Since the publication of the basic occupancy model, several developments have been proposed, two of which are of particular relevance for the work presented in this paper. First, Royle & Nichols (2003) propose an approach for estimating species occupancy from detection/non-detection data when there is heterogeneity in detection probability owing to differences in site abundance. By linking heterogeneity in abundance to heterogeneity in detection probability, the proposed model also allows the estimation of the underlying abundance distribution. Second, Hines et al. (2010) propose an extension to relax the standard assumption of independence among replicates and allow first-order Markovian dependence between the detection/non-detection samples from consecutive replicates. Dependence can be induced by the way in which replicates are chosen, as replicates that are close in time or space will tend to be correlated. Both heterogeneity in detection probability and the lack of independence among replicates can induce bias in the occupancy estimator, and these two model extensions are useful tools for dealing with each of these issues separately. However, to date, there has been no model available to model species-detection/non-detection data accounting simultaneously for both dependence and abundance-induced heterogeneity in the detection process.
In addition, in some cases, rather than using a discrete replicate sampling protocol, detection data are collected continuously along a transect or during an interval of time (e.g. camera-trap surveys). Traditionally, continuous data have been analysed by discretizing the transect (or time interval) into shorter segments, assigning a ‘1’ to each segment when there was at least one detection in the segment and a ‘0’ otherwise, and then using an appropriate model from among those developed for discrete sampling protocols. For instance, Hines et al. (2010) model tiger pugmark (footprint) detections collected along transects in India by discretizing the transects into 1-km segments. As an alternative for the analysis of such data, Guillera-Arroita et al. (2011) propose an occupancy-modelling framework that describes detection as a continuous process. They present a model that assumes independence among detections as well as a model generalization that accounts for one-dimensional clustering in detections. Various mechanisms can give clustering in species detections. For instance, in sign surveys along transects, clustering may be due to individuals intermittently following the paths used as transects or due to patches of different substrate conditions. In camera-trap surveys, clustering can be expected if the movement patterns of individuals are such that they remain for a while in the area around the camera before moving to other parts of their territory.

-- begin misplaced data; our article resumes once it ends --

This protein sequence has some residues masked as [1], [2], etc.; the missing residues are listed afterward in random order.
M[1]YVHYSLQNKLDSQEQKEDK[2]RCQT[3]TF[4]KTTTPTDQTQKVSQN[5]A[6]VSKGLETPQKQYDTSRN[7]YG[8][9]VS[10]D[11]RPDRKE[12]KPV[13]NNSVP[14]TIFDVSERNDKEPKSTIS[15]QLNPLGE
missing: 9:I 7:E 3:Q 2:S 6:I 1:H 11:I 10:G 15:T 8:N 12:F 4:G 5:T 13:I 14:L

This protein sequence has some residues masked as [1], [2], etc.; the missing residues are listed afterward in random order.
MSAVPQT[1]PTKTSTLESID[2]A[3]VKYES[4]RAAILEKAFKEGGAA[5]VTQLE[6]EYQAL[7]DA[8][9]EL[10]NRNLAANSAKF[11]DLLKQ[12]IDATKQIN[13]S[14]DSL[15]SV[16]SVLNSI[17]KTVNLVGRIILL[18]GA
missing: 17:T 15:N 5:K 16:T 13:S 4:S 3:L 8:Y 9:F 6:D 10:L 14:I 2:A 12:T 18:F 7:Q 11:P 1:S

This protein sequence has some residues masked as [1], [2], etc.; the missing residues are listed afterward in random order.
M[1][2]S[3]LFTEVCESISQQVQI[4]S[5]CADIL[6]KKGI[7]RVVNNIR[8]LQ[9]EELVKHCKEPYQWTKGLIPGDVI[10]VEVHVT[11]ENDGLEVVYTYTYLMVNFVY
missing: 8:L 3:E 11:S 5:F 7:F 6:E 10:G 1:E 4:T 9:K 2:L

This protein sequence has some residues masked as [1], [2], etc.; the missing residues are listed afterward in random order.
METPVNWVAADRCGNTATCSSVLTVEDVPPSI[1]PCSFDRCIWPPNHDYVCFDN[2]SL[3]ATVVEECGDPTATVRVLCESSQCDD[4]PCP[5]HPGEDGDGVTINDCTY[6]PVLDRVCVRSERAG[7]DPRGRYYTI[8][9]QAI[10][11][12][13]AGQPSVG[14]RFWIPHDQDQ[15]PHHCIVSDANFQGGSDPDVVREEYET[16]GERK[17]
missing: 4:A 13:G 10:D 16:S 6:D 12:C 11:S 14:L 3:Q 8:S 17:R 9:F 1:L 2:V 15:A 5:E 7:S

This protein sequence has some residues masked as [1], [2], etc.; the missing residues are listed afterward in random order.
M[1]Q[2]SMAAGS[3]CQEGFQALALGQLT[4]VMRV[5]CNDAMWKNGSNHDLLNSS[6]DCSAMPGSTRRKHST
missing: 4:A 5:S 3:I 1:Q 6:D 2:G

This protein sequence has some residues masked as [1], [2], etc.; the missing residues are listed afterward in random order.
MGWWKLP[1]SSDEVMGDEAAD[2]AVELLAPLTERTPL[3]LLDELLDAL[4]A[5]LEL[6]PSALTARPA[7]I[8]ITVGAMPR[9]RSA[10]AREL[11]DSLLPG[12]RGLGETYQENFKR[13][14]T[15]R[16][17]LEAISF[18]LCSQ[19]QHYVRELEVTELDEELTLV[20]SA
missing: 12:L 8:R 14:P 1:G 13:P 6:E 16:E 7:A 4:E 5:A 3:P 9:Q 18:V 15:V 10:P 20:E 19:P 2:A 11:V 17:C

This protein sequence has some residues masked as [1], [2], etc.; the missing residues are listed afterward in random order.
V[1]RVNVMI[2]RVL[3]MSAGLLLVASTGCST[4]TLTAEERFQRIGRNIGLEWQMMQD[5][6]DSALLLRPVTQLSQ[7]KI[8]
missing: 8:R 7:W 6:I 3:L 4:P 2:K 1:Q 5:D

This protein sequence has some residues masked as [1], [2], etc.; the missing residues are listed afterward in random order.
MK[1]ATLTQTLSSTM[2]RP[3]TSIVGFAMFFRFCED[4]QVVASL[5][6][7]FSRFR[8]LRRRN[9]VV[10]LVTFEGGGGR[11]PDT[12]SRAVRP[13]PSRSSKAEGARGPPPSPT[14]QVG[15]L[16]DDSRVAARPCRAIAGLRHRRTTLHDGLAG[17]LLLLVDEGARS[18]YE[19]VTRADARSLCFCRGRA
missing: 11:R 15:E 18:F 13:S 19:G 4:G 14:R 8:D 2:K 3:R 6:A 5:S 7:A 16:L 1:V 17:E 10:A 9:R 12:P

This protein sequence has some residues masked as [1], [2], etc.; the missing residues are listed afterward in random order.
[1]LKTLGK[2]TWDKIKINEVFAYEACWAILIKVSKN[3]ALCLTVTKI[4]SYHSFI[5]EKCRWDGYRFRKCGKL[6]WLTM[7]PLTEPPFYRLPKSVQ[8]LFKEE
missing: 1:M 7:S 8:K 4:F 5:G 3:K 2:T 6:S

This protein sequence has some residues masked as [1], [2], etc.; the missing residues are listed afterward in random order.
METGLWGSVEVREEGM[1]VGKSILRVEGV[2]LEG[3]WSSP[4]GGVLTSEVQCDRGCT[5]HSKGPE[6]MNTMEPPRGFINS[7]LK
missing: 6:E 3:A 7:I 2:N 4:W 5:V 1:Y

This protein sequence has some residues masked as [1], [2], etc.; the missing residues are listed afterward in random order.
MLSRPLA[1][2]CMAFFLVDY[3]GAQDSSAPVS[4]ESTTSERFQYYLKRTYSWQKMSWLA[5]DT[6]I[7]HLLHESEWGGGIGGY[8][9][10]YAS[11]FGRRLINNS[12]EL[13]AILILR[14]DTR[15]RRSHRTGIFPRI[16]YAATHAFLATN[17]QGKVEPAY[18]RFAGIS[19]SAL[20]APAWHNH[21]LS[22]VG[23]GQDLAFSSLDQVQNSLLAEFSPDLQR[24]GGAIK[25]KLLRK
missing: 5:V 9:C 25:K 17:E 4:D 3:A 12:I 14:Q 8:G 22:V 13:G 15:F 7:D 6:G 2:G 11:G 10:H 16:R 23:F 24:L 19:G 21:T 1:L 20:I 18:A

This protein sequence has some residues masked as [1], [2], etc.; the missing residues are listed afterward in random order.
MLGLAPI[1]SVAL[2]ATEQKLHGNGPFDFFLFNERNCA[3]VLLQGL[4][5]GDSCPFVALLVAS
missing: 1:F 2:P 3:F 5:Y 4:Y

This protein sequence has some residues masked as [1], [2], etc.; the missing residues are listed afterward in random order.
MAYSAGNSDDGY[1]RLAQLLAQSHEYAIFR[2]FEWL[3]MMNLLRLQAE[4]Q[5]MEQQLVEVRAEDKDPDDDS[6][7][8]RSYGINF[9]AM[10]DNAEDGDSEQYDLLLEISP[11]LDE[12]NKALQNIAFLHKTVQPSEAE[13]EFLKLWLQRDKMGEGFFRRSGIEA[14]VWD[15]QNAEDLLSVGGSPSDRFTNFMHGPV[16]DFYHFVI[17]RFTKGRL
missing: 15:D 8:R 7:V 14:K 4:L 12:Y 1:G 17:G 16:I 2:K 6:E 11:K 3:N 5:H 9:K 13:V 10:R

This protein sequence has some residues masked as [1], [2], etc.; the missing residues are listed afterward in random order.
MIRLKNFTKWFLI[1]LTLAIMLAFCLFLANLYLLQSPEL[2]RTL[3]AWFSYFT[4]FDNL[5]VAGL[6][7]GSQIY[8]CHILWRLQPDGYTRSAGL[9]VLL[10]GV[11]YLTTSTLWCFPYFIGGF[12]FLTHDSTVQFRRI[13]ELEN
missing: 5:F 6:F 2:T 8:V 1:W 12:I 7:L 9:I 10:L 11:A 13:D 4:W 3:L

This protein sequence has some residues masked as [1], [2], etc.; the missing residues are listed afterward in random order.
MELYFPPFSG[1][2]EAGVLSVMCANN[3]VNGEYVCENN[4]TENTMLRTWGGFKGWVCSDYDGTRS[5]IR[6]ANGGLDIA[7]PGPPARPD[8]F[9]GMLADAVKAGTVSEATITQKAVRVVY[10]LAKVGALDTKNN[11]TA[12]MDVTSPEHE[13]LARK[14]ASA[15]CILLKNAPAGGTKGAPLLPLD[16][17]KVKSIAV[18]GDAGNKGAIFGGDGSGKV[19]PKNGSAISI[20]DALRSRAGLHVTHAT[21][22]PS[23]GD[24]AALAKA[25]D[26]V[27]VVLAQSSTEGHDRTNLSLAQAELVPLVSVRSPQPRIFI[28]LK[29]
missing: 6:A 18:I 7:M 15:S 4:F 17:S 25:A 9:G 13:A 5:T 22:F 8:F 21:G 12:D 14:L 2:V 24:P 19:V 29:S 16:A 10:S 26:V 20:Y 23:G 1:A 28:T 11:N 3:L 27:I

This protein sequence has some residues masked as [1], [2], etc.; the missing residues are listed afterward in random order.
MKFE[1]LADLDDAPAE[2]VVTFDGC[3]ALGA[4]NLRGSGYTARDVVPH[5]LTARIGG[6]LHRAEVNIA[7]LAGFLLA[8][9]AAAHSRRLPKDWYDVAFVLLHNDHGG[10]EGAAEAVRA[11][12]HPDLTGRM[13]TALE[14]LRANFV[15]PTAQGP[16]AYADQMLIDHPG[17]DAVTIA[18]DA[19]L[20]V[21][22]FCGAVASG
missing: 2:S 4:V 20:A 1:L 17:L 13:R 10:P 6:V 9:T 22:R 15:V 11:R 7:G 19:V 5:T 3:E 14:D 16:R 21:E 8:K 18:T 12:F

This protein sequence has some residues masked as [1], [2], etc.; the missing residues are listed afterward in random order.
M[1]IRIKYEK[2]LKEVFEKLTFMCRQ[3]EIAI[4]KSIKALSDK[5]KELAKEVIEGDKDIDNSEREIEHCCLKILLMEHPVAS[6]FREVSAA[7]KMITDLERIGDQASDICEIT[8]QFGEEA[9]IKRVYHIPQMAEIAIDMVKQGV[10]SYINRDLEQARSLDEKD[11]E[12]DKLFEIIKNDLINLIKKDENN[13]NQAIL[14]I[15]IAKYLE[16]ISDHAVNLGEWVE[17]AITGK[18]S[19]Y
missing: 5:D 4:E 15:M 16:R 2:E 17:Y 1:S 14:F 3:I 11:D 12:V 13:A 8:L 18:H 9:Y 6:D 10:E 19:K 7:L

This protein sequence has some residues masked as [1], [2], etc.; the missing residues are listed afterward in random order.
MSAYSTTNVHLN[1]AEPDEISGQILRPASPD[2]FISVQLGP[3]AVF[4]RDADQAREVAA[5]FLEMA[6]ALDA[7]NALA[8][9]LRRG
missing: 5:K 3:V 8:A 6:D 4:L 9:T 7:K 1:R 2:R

To deal with the problem of accounting for both spatial clustering and abundance-induced heterogeneity in detection data collected along transects (i.e. continuous protocols), Hines et al. (2010) suggest a 2-step ad hoc approach: to use their discrete clustering model to explore how the dependence among adjacent replicates decreases as data are collapsed using larger segments and then, using the data from the chosen segment length, to carry out the actual analysis with the standard Royle–Nichols model. Here, we propose an alternative solution to this problem based on a description of the detection process that allows accounting for both aspects simultaneously. To do this, we extend the models proposed by Guillera-Arroita et al. (2011) to incorporate abundance-induced heterogeneity in the detection process. We first present a model that assumes independence among detections from each individual; this can be seen as the continuous counterpart of the model proposed by Royle & Nichols (2003), although in practice it is closer to the N-mixture model for repeated counts of Royle (2004), as discussed later. We then present a model generalization that relaxes the assumption of independence within the detections of each individual, which we describe using so-called Markov-modulated Poisson processes (MMPPs). This model is, as far as we are aware, the first that allows species-detection data from continuous sampling protocols to be analysed by explicitly accounting for both clustering and abundance-induced heterogeneity in the detection process. By providing a description of the detection process that explicitly incorporates both aspects, the model allows not only the estimation of abundance but also the parameters associated with the clustering pattern. Finally, we explore the properties of the models proposed via simulations and assess the impact of unmodelled clustering in the estimation of abundance. We also provide an illustration of application with the analysis of a data set of Sumatran tigers Panthera tigris sumatrae from Kerinci Seblat National Park in Sumatra, Indonesia.
- Top of page
- Supporting Information
Models: formulation and assumptions